Niabi Zoo is “tantalizingly close” to raising the half million dollars it needs to fund its new Painted Dog exhibit thanks to its share of $15 million in recently announced Illinois State Tourism Grants.
The state grant and the exhibit it will help finance also represent another leap forward in the ongoing evolution of the animal preserve near Coal Valley. And it will make the Quad Cities a more attractive place for newcomers to call home, supporters say.
The $233,000 grant awarded by Gov. J.B. Pritzker will fund almost half the cost of the $500,000 Painted Dog exhibit, a key component of the zoo’s detailed Master Plan. The funding awarded to the Rock Island County Forest Preserve District, which runs the zoo, is part of the second round of Illinois Tourism Attraction and Festivals Grants. It is funded through American Rescue Plan Act (ARPA) dollars and was created to help tourist attractions recover from the impact of COVID-19.
The state grant comes on the heels of a $160,000 gift from the John B. Carver Charitable Trust to help bring Painted Dogs to the Rock Island County zoo, and it also leaves the project just $30,000 short of the goal.
“This is an exciting time for the Niabi Zoo,” Niabi Zoo Director Lee Jackson told the QCBJ in a Tuesday, Aug. 16, email. “In the last six years, we have been able to make a number of additions and improvements (big and small) that have moved our zoo from a small community attraction, to a modern zoological facility with top level animal care and an international reach.”
“The addition of African Painted dogs is one of the latest major additions to the zoo,” he added. “Painted dogs are vitally important to the health and functioning of their East African ecosystem, and they are active, intelligent, and beautiful animals with some of the most complex social behaviors of any carnivore. Not only will our guests love them, having them here will allow us to share their remarkable story with a community that has never had them before.”
The $500,000 budgeted for the African Painted Dogs will be used to:
- Provide a home in which the animals can thrive.
- Construct public viewing decks to bring guests closer to the animals.
- Develop and install educational displays to allow people to understand the plight facing this endangered species and how they can help protect them from extinction.
The zoo is urging Niabi fans, animal lovers and Quad Cities business and community leaders to join the campaign. Those two recent grants “and donations from our friends in the Quad Cities community, put us tantalizingly close to our goal,” Mr. Jackson said.
The Zoo’s website provides a wealth of information about African Painted Dogs, including that “they do everything together as a pack whether that’s hunting, resting, playing, or caring for pups. Much of the dynamic social structure of Painted Dogs revolves around family. With designated babysitters, group feeding of the pups, or caring for injured pack members, the connection between pack members is strong.”
Painted Dogs have been of particular interest to Niabi Zoo for a number of years. The zoo has been an active partner with the Painted Dog Research Trust (PDRT) in the development of field education programs. The zoo also has provided strategic planning material to support hosting bush camps for local children at PDRT’s Sizinda Conservation Ecology Center and leading education outreach programs into Victoria Falls, Zimbabwe.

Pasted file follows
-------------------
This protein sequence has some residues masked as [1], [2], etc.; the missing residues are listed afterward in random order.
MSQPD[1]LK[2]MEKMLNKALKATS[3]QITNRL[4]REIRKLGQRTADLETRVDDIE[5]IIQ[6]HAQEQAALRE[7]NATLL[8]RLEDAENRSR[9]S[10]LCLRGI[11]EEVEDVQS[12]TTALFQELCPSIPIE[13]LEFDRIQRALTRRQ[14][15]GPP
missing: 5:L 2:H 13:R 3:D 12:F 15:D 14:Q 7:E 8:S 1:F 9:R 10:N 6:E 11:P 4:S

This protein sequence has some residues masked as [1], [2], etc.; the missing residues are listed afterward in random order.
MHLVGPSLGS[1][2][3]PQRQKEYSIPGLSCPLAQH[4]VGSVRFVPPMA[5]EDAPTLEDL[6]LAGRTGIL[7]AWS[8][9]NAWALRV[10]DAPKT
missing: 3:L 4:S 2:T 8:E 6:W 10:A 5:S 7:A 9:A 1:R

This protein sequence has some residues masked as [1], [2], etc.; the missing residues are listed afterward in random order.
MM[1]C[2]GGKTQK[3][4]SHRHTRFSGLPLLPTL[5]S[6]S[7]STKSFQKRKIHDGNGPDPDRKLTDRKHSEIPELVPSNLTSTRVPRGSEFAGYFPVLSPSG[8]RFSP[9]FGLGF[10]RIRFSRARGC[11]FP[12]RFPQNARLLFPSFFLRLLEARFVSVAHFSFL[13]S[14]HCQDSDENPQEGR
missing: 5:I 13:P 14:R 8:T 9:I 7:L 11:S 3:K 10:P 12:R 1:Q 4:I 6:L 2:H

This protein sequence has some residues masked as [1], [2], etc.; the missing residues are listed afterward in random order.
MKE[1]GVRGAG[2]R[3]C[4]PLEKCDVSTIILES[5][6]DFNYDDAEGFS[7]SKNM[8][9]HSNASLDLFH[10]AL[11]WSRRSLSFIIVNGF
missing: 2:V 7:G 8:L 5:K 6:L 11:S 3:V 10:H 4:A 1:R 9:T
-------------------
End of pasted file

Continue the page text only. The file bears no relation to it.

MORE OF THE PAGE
Niabi staff also helped prepare and launch PDRT’s website at www.painteddogresearch.org.
“Adding another endangered species with an established conservation partnership with PDRT will not only increase the conservation and education programs at Niabi Zoo, but also increase the zoo’s status both locally and abroad,” Mr. Jackson said.
The survival of such species makes sense for the future of a planet in which plants, animals and insects continue to disappear at an alarming rate. Protecting them also makes dollars and sense for communities these conservation reserves call home.
“The staff at Niabi is committed to growing the zoo and to continue making it the place to go in the Quad Cities to learn about and experience the natural world,” Mr. Jackson said. “Accomplishing this has significant benefits for our greater community as well. Zoos and aquariums are powerful drivers of tourism and are key indicators as to the overall livability and attractiveness of a community to persons and businesses considering an area.”
“As people consider employment in the Quad Cities, community amenities such as the zoo are attractive incentives to encourage people to move and live here,” Mr. Jackson said. “Tourists visiting the zoo are more likely to spend money at other Quad Cities businesses. Having a more reputable zoo with a conservation focus will increase community pride, appreciation for biodiversity, environmental connection, and the likelihood of supporting conservation efforts.”
Donations to the Painted Dog campaign can be made at the website or mailed to: Niabi Zoological Park, Painted Dog Campaign, 13010 Niabi Zoo Road, Coal Valley, IL 61240.
Sponsorships and larger gifts also are available. To schedule a presentation to discuss details and benefits of sponsorship, contact Mr. Jackson.
“Our fundraising goal is 500,0000K,” Mr. Jackson said. “I am confident that we will reach the final 30K in the coming weeks.”